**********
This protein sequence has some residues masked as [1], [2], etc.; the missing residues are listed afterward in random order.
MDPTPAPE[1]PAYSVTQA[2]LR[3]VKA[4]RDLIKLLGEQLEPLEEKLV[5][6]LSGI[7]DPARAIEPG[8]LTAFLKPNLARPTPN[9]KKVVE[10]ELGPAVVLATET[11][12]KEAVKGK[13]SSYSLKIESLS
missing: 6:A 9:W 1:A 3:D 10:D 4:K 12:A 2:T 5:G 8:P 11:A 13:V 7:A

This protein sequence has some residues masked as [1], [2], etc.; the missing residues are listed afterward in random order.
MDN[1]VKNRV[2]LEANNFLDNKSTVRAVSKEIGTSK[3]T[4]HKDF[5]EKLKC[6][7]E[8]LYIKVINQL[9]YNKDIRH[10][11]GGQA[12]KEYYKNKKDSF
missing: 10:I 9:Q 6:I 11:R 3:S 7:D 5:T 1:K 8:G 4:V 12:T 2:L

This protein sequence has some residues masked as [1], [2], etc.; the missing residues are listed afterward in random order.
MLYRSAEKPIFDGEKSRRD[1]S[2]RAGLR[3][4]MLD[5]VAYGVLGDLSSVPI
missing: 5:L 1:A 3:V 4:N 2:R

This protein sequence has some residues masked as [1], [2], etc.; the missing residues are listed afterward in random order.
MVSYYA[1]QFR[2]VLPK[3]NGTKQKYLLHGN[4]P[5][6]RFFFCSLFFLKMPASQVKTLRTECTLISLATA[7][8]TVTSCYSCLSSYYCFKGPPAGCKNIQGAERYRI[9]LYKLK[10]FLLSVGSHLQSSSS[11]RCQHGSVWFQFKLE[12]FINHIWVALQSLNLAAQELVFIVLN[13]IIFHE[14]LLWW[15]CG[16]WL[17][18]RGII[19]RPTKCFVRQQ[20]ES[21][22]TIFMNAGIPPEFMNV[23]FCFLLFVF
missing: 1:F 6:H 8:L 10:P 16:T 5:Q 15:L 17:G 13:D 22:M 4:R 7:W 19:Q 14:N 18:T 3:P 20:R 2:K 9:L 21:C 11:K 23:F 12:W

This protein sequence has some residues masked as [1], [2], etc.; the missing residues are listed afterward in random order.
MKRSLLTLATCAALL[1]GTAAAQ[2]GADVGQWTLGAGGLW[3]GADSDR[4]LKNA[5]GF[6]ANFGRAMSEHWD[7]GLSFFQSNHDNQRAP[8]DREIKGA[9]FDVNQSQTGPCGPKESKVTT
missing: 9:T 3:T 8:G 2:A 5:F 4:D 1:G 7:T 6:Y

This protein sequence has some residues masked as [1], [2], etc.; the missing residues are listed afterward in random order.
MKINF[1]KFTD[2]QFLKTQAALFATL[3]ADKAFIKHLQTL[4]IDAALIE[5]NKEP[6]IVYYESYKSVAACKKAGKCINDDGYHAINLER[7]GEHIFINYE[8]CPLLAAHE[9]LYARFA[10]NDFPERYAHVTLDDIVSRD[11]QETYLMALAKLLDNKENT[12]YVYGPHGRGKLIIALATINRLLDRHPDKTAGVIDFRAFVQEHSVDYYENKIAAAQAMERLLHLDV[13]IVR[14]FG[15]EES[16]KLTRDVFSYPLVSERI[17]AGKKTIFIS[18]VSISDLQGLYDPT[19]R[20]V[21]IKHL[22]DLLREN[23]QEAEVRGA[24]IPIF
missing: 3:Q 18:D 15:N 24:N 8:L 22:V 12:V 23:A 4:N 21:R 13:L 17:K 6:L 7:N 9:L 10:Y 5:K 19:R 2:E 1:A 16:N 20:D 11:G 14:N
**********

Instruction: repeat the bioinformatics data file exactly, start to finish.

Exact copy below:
This protein sequence has some residues masked as [1], [2], etc.; the missing residues are listed afterward in random order.
MDPTPAPE[1]PAYSVTQA[2]LR[3]VKA[4]RDLIKLLGEQLEPLEEKLV[5][6]LSGI[7]DPARAIEPG[8]LTAFLKPNLARPTPN[9]KKVVE[10]ELGPAVVLATET[11][12]KEAVKGK[13]SSYSLKIESLS
missing: 6:A 9:W 1:A 3:D 10:D 4:K 12:A 2:T 5:G 8:P 11:A 13:V 7:A

This protein sequence has some residues masked as [1], [2], etc.; the missing residues are listed afterward in random order.
MDN[1]VKNRV[2]LEANNFLDNKSTVRAVSKEIGTSK[3]T[4]HKDF[5]EKLKC[6][7]E[8]LYIKVINQL[9]YNKDIRH[10][11]GGQA[12]KEYYKNKKDSF
missing: 10:I 9:Q 6:I 11:R 3:S 7:D 5:T 1:K 8:G 4:V 12:T 2:L

This protein sequence has some residues masked as [1], [2], etc.; the missing residues are listed afterward in random order.
MLYRSAEKPIFDGEKSRRD[1]S[2]RAGLR[3][4]MLD[5]VAYGVLGDLSSVPI
missing: 5:L 1:A 3:V 4:N 2:R

This protein sequence has some residues masked as [1], [2], etc.; the missing residues are listed afterward in random order.
MVSYYA[1]QFR[2]VLPK[3]NGTKQKYLLHGN[4]P[5][6]RFFFCSLFFLKMPASQVKTLRTECTLISLATA[7][8]TVTSCYSCLSSYYCFKGPPAGCKNIQGAERYRI[9]LYKLK[10]FLLSVGSHLQSSSS[11]RCQHGSVWFQFKLE[12]FINHIWVALQSLNLAAQELVFIVLN[13]IIFHE[14]LLWW[15]CG[16]WL[17][18]RGII[19]RPTKCFVRQQ[20]ES[21][22]TIFMNAGIPPEFMNV[23]FCFLLFVF
missing: 1:F 6:H 8:L 10:P 16:T 5:Q 15:L 17:G 13:D 22:M 4:R 7:W 19:Q 14:N 18:T 3:P 20:R 2:K 9:L 21:C 11:K 23:F 12:W

This protein sequence has some residues masked as [1], [2], etc.; the missing residues are listed afterward in random order.
MKRSLLTLATCAALL[1]GTAAAQ[2]GADVGQWTLGAGGLW[3]GADSDR[4]LKNA[5]GF[6]ANFGRAMSEHWD[7]GLSFFQSNHDNQRAP[8]DREIKGA[9]FDVNQSQTGPCGPKESKVTT
missing: 9:T 3:T 8:G 2:A 5:F 4:D 1:G 7:T 6:Y

This protein sequence has some residues masked as [1], [2], etc.; the missing residues are listed afterward in random order.
MKINF[1]KFTD[2]QFLKTQAALFATL[3]ADKAFIKHLQTL[4]IDAALIE[5]NKEP[6]IVYYESYKSVAACKKAGKCINDDGYHAINLER[7]GEHIFINYE[8]CPLLAAHE[9]LYARFA[10]NDFPERYAHVTLDDIVSRD[11]QETYLMALAKLLDNKENT[12]YVYGPHGRGKLIIALATINRLLDRHPDKTAGVIDFRAFVQEHSVDYYENKIAAAQAMERLLHLDV[13]IVR[14]FG[15]EES[16]KLTRDVFSYPLVSERI[17]AGKKTIFIS[18]VSISDLQGLYDPT[19]R[20]V[21]IKHL[22]DLLREN[23]QEAEVRGA[24]IPIF
missing: 3:Q 18:D 15:N 24:N 8:L 22:V 12:V 23:A 4:N 21:R 13:L 17:K 6:L 7:N 9:L 10:Y 5:K 19:R 2:E 1:A 16:N 20:D 11:G 14:N